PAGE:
Saturday, December 26, 2009

No surprise

Lewis Sachs is advising Treasury Secretary, Timothy Geithner

It should come as no surprise to historians of the American system that the banks that designed the investment vehicles that brought the mortgage market to its knees were betting against them all the while to their great profit. There is nothing in American history to augur that banks will be altruistic. There is much greater evidence that says altruism may be disadvantageous to profits in a hybrid-capitalist system. Gaming the system has proven profitable time and time again in the long run, not for all mind you, but for the best players. This is an important fundamental to consider when studying bankers out-sized compensation packages, the best get rich, the less fortunate go broke.

The New York Times reports that the SEC is studying the details of just how Goldman Sachs and Deutsche Bank among others designed these synthetic collateralized debt obligations, or C.D.O.’s and then bet against them. Unfortunately, they will be hard pressed to prove laws were broken (and ex-post facto justice is specious at best).

The Times says, "One focus of the inquiry is whether the firms creating the securities purposely helped to select especially risky mortgage-linked assets that would be most likely to crater...some securities packaged by Goldman...soured within months of being created...Goldman and other...firms maintain there is nothing improper about synthetic C.D.O.’s, saying that they typically employ many trading techniques to hedge investments and protect against losses. They add that many prudent investors often do the same."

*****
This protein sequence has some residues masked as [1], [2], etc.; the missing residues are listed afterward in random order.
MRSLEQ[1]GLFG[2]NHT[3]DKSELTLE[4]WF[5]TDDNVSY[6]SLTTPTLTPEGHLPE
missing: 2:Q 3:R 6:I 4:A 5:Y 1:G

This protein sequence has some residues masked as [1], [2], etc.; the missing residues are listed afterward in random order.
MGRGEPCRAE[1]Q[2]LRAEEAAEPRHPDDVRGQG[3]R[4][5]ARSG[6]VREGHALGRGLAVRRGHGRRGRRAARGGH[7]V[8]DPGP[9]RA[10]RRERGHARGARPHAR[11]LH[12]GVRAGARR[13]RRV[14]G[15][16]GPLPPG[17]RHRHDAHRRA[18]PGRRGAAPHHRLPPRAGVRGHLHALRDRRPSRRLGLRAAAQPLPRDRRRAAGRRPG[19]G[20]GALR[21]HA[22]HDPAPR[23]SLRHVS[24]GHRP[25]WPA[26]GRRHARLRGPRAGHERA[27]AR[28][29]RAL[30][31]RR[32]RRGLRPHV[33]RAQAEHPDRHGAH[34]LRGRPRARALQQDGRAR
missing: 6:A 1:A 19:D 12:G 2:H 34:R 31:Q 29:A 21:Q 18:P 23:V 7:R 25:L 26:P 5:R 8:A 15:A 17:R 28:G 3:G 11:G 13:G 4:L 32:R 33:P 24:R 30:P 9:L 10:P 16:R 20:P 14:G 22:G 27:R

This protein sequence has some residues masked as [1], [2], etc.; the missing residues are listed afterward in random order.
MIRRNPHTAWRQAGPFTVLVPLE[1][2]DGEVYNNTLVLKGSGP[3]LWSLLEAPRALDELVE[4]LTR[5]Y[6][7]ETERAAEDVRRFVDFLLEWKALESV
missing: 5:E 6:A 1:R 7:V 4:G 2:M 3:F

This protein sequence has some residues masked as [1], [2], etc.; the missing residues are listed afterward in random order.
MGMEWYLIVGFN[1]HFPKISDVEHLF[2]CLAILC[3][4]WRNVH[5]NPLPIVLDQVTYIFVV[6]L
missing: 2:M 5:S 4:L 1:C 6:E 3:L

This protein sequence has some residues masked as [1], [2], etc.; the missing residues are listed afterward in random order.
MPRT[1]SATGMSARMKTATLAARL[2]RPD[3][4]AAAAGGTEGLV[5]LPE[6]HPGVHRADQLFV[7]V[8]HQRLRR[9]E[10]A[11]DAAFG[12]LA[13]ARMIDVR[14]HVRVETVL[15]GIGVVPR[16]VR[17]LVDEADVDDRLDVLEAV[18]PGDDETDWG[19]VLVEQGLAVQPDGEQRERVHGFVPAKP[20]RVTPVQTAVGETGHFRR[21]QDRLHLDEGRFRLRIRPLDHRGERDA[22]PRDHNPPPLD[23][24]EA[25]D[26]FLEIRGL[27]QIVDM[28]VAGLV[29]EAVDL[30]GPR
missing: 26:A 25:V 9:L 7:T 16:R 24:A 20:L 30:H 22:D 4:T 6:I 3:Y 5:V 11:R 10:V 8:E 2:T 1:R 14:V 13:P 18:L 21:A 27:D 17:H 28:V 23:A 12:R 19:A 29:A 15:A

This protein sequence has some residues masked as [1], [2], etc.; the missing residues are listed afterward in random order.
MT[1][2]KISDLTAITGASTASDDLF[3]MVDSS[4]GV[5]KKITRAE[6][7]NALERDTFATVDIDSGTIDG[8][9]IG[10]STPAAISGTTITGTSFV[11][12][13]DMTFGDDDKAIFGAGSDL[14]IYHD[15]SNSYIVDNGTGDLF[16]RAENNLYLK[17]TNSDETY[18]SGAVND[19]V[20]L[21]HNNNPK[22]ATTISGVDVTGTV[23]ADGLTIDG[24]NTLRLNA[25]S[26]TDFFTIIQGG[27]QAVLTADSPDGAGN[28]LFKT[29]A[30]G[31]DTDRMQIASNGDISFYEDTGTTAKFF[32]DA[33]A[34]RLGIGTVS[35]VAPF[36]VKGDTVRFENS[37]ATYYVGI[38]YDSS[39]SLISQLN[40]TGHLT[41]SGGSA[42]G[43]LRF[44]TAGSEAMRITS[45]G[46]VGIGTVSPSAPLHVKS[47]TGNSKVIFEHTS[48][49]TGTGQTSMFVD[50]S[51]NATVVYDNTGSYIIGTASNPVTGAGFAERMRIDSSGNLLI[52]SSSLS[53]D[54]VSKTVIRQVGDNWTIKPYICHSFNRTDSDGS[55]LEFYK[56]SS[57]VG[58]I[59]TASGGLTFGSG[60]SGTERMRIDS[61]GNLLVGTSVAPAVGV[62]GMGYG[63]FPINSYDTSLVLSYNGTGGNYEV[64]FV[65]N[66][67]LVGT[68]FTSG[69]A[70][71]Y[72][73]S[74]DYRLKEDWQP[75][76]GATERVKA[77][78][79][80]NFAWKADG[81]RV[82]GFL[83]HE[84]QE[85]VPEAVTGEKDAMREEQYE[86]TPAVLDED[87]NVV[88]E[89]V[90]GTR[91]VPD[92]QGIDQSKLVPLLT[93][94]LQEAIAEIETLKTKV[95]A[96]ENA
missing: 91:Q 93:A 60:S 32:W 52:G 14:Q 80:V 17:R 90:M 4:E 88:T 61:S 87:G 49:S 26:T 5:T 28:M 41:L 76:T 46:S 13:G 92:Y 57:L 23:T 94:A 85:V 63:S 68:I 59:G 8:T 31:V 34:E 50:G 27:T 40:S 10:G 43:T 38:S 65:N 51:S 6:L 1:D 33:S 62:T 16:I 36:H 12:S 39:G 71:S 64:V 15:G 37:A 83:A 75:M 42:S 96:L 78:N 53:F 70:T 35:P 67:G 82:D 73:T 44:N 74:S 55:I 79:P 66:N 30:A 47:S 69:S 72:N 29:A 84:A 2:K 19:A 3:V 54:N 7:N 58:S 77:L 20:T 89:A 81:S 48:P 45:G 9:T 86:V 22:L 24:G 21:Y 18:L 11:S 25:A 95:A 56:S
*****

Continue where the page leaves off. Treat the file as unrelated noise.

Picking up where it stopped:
The Times argues that the creation and sale of synthetic C.D.O.’s helped make the financial crisis worse than it might otherwise have been, creating a multiplier effect by providing more securities to bet against. They note that , "$8 billion [of] these securities remain on the books at American International Group."

The two most interesting revelations of the article are that, one, Morgan Stanley lost $1.5 billion to Goldman Sachs on a single deal, and two that Lewis Sachs a man who became a senior adviser to Obama's Treasury secretary earlier this year,was intimately involved in building these kind of deals. Sachs worked for Tricadia, a management company that was a unit of Mariner Investment Group. He led the team that sold products to investors that plunged more than 75% in value in a year while betting against them to the tune of a 50% profit for the firms own hedge fund.

Ugly, yes. Immoral, yes. Despicable, yes. Illegal, probably not.


MepMan said...

Well said. It continually baffles me that Geitner keeps his job and Van Jones is long gone.


PS Wanted to thank you for your comment on Mep. Just fished it out of the comments spam folder. Thanks for visiting and giving Greg a nice monologue to chew on. Take care :)

Clarion Content said...


Please keep up the good work. We are big supporters and regular readers of the MEP Report.


Clarion Content said...

PS. As to Van Jones, his connections are/were probably located a lot further from the nexus of power in D.C. than Geithner's...